Posted in: 2000 Eyes, by Sean Axmaker

2000 Eyes: But I’m A Cheerleader

[Written for Seattle Post-Intelligencer]

Natasha Lyonne (The Slums of Beverly Hills), the most sardonic young actress working today, puts on a cheery face and wears her pom-poms with pride as picture-perfect cheerleader Megan. But she’s got a problem: her boyfriend’s sloppy, slobbering kisses don’t get her all hot and bothered (“Maybe he just doesn’t do it right,” she ponders), she loves tofu, and she proudly hangs a Melissa Etheridge poster in her bedroom. In this cookie-cutter suburb of Anytown USA, those are the telltale signs of lesbianism.

Ambushed with an intervention, Megan is sent to a homosexual deprogramming clinic known as True Directions run by shrewish matriarch Mary Brown (Cathy Moriarty in Wicked Witch of the Midwest mode). In a life-sized dollhouse that looks like a Fisher Price version of a Father Knows Best set, girls dressed in powder puff pink vacuum, embroider, and scrub linoleum floors, while outdoors chirpy “ex-gay” Mike (RuPaul out of drag and in a T-shirt that reads “Straight is great”) tosses footballs and teaches auto mechanics to a group of limp-wristed, highly uninterested baby blue boys.

The girls may be earnestly trying to wash those same-sex impulses out of their system with domestic role-playing games by day, but at night they rebel. When not using the electroshock aversion therapy as foreplay, they sneak out on the “underground homosexual railroad” to boogie their conformist impulses away at a gay bar. Good girl Megan finally admits her true feelings to dour rebel Graham (Clea DuVall) and they share the kind of smooch that sends Mary Brown into eye-rolling convulsions.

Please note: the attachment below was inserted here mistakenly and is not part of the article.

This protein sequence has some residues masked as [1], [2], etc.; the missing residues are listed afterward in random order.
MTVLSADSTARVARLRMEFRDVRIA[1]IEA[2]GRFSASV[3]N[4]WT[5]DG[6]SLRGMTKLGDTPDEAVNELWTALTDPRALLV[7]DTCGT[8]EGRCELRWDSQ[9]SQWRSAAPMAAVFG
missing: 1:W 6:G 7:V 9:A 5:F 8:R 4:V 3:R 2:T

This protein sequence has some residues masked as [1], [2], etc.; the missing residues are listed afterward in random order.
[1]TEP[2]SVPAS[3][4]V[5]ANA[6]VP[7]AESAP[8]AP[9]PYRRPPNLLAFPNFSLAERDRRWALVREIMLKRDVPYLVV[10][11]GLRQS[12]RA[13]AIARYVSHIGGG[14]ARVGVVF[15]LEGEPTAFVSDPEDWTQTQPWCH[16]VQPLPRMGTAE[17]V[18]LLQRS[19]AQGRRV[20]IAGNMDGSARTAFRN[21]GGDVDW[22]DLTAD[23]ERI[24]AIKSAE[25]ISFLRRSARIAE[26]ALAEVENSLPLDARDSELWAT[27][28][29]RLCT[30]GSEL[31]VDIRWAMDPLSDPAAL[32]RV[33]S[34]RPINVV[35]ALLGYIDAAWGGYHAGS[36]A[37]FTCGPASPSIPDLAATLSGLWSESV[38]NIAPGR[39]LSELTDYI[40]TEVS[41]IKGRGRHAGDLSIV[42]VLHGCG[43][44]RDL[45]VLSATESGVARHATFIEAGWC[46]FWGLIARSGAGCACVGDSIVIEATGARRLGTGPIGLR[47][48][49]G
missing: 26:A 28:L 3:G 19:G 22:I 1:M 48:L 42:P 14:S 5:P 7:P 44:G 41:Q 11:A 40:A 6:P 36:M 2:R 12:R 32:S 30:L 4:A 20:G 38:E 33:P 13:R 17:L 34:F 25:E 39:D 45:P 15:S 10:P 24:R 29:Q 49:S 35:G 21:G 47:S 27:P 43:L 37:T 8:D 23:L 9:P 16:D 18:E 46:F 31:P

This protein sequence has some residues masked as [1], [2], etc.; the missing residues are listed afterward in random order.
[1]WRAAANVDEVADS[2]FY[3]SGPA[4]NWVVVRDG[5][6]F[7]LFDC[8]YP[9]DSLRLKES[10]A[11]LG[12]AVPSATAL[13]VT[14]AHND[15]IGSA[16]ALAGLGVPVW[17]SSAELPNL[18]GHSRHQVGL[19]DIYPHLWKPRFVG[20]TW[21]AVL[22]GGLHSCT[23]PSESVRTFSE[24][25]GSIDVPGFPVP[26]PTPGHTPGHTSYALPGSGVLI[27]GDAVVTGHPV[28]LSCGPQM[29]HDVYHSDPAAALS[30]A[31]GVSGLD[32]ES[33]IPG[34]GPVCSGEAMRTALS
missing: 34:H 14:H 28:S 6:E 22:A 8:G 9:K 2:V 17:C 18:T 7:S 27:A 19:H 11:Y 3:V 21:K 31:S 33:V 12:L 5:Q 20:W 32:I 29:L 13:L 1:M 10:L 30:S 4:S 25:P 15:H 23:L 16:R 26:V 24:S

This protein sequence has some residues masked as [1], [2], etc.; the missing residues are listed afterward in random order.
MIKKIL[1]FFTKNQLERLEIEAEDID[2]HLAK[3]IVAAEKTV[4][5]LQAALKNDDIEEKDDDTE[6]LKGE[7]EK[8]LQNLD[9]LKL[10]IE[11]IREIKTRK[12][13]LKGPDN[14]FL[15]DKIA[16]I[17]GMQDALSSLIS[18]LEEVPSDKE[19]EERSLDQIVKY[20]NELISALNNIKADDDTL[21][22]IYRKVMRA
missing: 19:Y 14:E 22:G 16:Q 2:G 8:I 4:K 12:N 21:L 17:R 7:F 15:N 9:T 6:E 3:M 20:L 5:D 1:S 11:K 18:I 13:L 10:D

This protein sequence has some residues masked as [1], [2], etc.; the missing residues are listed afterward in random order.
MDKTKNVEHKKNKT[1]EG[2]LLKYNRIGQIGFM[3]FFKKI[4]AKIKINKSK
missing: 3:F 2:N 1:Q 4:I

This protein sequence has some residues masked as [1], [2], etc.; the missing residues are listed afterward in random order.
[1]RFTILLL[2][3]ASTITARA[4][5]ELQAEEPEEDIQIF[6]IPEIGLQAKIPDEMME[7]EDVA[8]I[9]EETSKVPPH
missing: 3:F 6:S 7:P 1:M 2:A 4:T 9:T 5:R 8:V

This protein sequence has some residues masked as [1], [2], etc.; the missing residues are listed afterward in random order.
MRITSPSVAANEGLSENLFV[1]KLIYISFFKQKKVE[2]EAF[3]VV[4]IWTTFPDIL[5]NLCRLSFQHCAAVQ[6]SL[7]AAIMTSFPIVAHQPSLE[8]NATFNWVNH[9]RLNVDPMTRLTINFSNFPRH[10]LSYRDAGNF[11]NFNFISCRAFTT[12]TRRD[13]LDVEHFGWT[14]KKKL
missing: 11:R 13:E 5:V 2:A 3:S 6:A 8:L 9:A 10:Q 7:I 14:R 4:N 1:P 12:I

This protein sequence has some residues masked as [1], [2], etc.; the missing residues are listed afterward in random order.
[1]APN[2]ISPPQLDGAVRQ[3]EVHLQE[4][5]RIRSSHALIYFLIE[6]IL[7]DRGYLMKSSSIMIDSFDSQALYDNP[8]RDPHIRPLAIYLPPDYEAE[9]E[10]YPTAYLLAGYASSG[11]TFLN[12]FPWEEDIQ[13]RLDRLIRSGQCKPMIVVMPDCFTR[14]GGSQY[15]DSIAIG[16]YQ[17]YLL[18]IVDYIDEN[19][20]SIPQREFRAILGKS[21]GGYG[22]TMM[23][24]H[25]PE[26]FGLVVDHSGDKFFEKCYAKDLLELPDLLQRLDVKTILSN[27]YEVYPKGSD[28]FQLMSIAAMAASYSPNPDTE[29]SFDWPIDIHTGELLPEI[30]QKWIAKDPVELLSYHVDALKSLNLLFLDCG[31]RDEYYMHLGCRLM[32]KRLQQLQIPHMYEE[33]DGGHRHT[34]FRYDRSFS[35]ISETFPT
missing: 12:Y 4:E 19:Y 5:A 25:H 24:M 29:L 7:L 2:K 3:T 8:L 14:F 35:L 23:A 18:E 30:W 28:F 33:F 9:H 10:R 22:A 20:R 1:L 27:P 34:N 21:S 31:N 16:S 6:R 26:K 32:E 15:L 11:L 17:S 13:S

There’s an inoffensive energy to Jamie Babbit’s lampoon of homophobia hysteria. Driven by a peppy peppy girl group rock score, the film plays gay stereotypes as broad farce and middle-class fear as frantic panic, but there’s no bite beyond the cartoonish laughs. Afraid to take the film into genuine satirical territory, Babbit finally stalls it in an insistently earnest climax that’s supposed to be defiant but melts into mushy cliché. (The whiny folk song accompaniment doesn’t help.)

Which is a shame, as Babbit has gusto to burn. His gingerbread art direction and gee-whiz parody of 1950s TV stereotypes played out by modern teens doesn’t carry the insight or the edge of satire, and he wastes the wise Lyonne as a perky innocent when her strengths are in her wisecracks and knowing looks, but it’s disarmingly funny in its own naïve way.

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